The age at which a child should start playing sports is not definite. Having said that, studies have shown that a child is physically and emotionally prepared for organized team play by the age of 7. Before that time, your kid’s attention span and dexterity may not match up well with the skills necessary for sports.
Your child loves kicking a ball around the yard and riding bikes in the driveway. However, that doesn’t mean the kid is ready for sports. Even though organized sports for toddlers are available, a 1st grader is ready to play well with others. By the age of 6 or 7, a child has the notions like passing the ball to a teammate, paying attention to the coach, and paying better attention to the game than waving to the parents.
Kids mature differently, so maybe your kindergarten-age kid is ready for recreational sports. Just be sure that your child has the mental, social, and physical skills necessary to play. A child is more as likely to succeed when he is ready. Ask yourself if your kid has the attention span for a whole soccer or basketball game. Does he like to share? Is he/she physically coordinated? If the answer to these questions is “yes,” then break out your video camera and get ready to watch your child tear it up big time!
Most little ones (toddlers) don’t have the skills like catching or throwing. Getting your kid into T-ball may just frustrate him if he has a hard time understanding the rules of the game or doesn’t have the skills necessary to play. You don’t want to turn your kid off to sports all together with a horrible introduction. This is why backing down from sports until the right age has its benefits and advantages.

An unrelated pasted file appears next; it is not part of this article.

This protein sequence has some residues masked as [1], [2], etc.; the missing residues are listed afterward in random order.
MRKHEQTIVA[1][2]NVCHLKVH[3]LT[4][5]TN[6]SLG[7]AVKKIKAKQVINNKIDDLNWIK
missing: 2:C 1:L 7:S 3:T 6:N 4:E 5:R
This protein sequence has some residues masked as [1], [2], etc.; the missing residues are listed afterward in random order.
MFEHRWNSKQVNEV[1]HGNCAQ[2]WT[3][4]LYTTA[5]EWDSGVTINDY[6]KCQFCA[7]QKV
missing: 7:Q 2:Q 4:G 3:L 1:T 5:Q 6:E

The people at William and Kate’s nuptials got plenty of attention for their choice of spectacular headwear, but the royal wedding isn’t the only affair known for its show of wild hats. The colorful, flashy, hats that women wear at the Kentucky Derby are a big part of the yearly horse race’s tradition — and the bigger, the better.
There isn’t a lot of history on the hats, but theory has it that when the derby was first brought to Kentucky, it was supposed to be a social affair.
The folks in charge went around to all the women’s clubs in town and invited the women to dress up in their finest to come to the Derby.
Over the years, the hat tradition has remained for women and remains a Kentucky Derby staple. Although women aren’t forced to wear a hat to the races, plenty do. One commonplace theme among Kentucky Derby hats is roses. Because the race is called the “run for the roses,” the champion horse gets a blanket of over of 500 blossoms.
The Kentucky Derby is every woman’s opportunity to express her inner Scarlett O’Hara. On the Kentucky Derby’s website, there are suggestions for women’s attire. The gem of a belle’s ensemble? A outstanding hat.
If the Derby hats remind you of something you’ve seen on the queen, or the princess, it because
The creator of the Kentucky Derby modeled the event after European-style racing affairs like the Royal Ascot, which requires full morning dress for men and hats for women.
When the Kentucky Derby started in 1875, both British and American women wanted to wear their best to the races. In those days, that most definitely included a hat. While statement headwear is usually not necessary formal attire today, the tradition remains at the Kentucky Derby.